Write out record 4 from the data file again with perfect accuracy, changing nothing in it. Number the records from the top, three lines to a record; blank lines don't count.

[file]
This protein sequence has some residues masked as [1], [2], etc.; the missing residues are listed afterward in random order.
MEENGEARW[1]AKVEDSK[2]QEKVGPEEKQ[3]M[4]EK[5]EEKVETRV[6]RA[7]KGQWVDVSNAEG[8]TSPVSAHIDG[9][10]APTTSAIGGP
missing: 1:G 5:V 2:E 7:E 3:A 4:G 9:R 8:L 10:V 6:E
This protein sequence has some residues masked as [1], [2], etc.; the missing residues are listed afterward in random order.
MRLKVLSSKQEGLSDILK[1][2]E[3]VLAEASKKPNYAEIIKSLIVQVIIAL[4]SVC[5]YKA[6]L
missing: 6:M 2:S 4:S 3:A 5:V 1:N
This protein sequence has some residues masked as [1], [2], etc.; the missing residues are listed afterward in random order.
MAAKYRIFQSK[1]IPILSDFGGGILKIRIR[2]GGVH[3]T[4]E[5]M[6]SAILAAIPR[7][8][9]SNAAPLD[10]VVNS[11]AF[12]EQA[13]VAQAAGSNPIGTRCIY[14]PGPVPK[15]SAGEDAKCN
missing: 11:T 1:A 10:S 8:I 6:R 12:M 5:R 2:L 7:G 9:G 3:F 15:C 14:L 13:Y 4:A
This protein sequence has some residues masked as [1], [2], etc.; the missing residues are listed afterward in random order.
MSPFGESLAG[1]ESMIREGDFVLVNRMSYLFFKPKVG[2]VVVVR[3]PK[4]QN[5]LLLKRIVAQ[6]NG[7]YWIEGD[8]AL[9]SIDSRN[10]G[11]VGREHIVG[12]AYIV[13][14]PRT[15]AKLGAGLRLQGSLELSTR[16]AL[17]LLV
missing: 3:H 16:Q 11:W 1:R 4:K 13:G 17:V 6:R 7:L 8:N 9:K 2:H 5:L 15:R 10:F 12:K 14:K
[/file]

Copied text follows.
This protein sequence has some residues masked as [1], [2], etc.; the missing residues are listed afterward in random order.
MSPFGESLAG[1]ESMIREGDFVLVNRMSYLFFKPKVG[2]VVVVR[3]PK[4]QN[5]LLLKRIVAQ[6]NG[7]YWIEGD[8]AL[9]SIDSRN[10]G[11]VGREHIVG[12]AYIV[13][14]PRT[15]AKLGAGLRLQGSLELSTR[16]AL[17]LLV
missing: 3:H 16:Q 11:W 1:R 4:K 13:G 17:V 6:R 7:L 8:N 9:K 2:H 5:L 15:R 10:F 12:K 14:K